Tuesday, May 15, 2007

Sled Dog Trails

Sled Dog Trails

by Mary Shields

Illustrations by Nancy van Veenen

ISBN: 0882402587

127 pages

paperback - $8.95

Mike found this book at our local Friends of the Library bookstore. We were looking through the traveling section, and he found this on the shelf above where I was looking. An unexpected bonus of having a tall boyfriend! Immediately, I could tell I was going to like this book. Her pigtail braids, her frank smile, and the cool illustrations on the bottom of the cover all signaled that this is a person whose life stories will interest me.

Then I look at the inside cover and see this:

And it's signed by the author!

The book is in great shape. The pages aren't yellowed and the spine is sturdy. There is a small black smudge on the back cover, but it would probably come off with some Goo Gone. The bookstore is usually pretty pricey for my standards - a paperback in ok condition is at least $1.00 and usually more. So I was surprised to see that this perfect condition, signed paperback was only 50 cents!! Woot!

The writing in this book is excellent. Here is a taste from the Introduction:

There is comfort in having a piece of home with you, one hundred miles from the nearest cabin in the middle of a February snowstorm in Alaska. The wood of this sled once stood as the straightest-growing birch tree, down by the creek near the home cabin. For 50 years the sapling reached toward the sun and listened to the wind, but swayed only a few feet from where its roots took hold. Fancy that wooden spirit enjoying all this exploring, all this traveling, taking in the sights and sounds of foreign forests. Perhaps at night, long after you are asleep, your vagabond sled creaks tales to the eager seedlings encircling your camp.

Yes. I like this book very much. The first half of this book is my favorite. Mary talks about discovering her love of Alaska and dog sledding. She also talks about how she became the first woman to complete the Iditarod. The last half has some interesting sled dog trips, but for me the excitement was in the first half. Maybe I will enjoy the second half more once I have spent some time in Alaska.

Another wonderful suprise about this book is the illustrations by Nancy van Veenen.

They too, are not as present in the later half of the book. But I enjoyed them very much wherever they appeared.

Overall: Worth 50 cents and worth the cover price. A book to buy and love, and maybe someday follow the trails Mary made.

Friday, May 4, 2007

Alaska 24/7

Alaska 24/7: Amazing Photographs of an Extraordinary State
Created by Rick Smolan and David Elliot Cohen
ISBN: 0756600413
192 pages
Cover price: $24.95

I've passed by the 24/7 state books at the bookstore, but they never appealed to me. The Elementary School cover design, the phrase "24/7", and the disproportionate size to number of pages all put me off. But there aren't many books on Alaska at the Huntsville Public Library, so I decided to give this one a try.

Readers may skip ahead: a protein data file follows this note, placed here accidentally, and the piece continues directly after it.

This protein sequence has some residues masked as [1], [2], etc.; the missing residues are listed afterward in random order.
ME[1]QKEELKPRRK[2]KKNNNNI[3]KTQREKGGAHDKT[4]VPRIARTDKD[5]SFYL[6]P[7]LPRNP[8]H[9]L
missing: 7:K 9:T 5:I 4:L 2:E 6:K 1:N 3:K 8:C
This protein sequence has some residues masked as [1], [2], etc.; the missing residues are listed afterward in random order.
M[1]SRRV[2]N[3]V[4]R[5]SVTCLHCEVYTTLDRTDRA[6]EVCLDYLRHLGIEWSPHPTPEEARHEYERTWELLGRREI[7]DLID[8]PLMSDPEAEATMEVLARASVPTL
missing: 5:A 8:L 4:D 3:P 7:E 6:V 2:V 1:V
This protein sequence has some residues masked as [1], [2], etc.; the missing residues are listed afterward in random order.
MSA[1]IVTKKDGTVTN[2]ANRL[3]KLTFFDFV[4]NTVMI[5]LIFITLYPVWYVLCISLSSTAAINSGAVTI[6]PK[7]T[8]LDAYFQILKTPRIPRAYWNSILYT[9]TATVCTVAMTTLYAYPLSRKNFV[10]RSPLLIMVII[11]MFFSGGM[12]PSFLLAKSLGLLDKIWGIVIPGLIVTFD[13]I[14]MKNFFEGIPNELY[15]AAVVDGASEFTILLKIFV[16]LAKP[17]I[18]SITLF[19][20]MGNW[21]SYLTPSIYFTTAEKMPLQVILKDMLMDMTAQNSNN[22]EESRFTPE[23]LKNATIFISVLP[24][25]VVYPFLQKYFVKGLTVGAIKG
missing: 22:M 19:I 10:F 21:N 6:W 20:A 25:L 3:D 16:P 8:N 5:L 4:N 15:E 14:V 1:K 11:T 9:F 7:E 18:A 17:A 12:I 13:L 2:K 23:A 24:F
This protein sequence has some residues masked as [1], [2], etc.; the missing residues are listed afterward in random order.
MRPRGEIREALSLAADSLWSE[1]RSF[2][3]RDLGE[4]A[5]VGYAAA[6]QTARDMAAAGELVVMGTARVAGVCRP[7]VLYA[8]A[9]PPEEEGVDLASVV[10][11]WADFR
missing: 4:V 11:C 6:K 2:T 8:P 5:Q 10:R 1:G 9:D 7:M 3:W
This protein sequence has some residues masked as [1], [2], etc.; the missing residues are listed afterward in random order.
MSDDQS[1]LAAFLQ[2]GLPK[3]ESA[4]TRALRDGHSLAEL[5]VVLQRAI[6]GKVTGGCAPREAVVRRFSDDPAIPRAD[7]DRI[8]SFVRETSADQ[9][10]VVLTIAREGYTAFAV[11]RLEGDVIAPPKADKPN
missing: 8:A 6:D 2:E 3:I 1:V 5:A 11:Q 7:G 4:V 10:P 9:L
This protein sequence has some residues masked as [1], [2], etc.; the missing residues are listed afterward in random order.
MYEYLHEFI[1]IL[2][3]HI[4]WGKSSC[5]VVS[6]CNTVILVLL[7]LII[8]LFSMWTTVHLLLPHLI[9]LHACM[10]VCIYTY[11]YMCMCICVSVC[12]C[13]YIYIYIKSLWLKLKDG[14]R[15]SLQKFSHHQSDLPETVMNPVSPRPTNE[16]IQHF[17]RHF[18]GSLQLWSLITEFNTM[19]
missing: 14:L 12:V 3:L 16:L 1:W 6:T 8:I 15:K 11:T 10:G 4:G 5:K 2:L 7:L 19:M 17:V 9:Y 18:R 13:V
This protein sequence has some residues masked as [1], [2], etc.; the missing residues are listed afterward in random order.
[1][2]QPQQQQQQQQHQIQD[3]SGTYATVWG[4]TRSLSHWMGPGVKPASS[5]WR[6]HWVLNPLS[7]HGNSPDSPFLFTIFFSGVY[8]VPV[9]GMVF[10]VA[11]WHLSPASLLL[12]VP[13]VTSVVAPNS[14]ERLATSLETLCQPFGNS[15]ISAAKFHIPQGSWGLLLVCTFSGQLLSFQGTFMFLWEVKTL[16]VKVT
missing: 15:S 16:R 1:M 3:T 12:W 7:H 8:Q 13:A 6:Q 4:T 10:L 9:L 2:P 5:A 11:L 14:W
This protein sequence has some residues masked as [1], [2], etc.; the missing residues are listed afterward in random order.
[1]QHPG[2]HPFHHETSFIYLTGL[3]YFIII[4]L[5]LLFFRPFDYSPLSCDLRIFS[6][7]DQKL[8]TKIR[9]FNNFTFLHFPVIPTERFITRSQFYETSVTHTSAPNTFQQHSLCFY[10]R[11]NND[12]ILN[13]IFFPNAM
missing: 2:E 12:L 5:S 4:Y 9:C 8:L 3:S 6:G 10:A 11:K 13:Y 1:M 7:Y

The photographs, especially in the first half, are interesting and fun. The captions are informative and concise. My only complaint is the format. Thumbnails span the top margin of the pages, with large photographs completing the rest of the page. So, on each page I would pull the book closer to my face to try and discern the thumbnails, then pull the book back to see the larger pictures, then pull the book closer again to read the caption for the main photos. That is a lot of movement for a large, hardbound book. On some of the photos, it is great to see them so enlarged as to cover an entire page, or even two pages. But there are so many pictures that are only small thumbnails at the top of the pages. I would have traded in the giant photos for more medium-sized ones.

Overall: Good to check-out from the library, but I wouldn't pay for a copy of my own.

Thursday, May 3, 2007

Braving Alaska

braving alaska

Braving Alaska: Experience Life in America's Last Frontier
by The National Geographic Society
ISBN: 0800137752
Length: 60 minutes
Published: 1992

This is the first good non-fiction video I've seen of Alaska. Narrated by Martin Sheen, we get a brief glimpse of the lives of several families living in the Bush.

Some awesome moments:
  • Kick Ass Beaver Trap - I wish they had gone into more detail on how this is done. A man pushes some snow and squares of what looks like cardboard away, reaches in a dark hole by the frozen river, and pulls out a beaver. He quickly rubs snow over the beaver's wet fur, and suddenly the fur is dry and lovely in the wind.
  • Self-Sufficient 15 year old girl - Traveling with her sled team, checking her traps, staying overnight miles away from her family's cabin - I admire her and feel so inept in comparison.
  • Last Moments of a Caribou and a Moose - Cleanly shot and moments later the fur is off and enormous legs are being laid on a sheet of canvas. It is jarring, but real. There is no comparison between this and travel vids of Skagway & Co.

Overall: Definitely worth checking out from your local library. There's no dearth of beautiful scenery, but the humans of this environment are the most interesting aspect.

And Onward: I want to read the book that continues the story of one of these families, The Final Frontiersman: Heimo Korth and His Family, Alone in the Arctic Wilderness by James Campbell.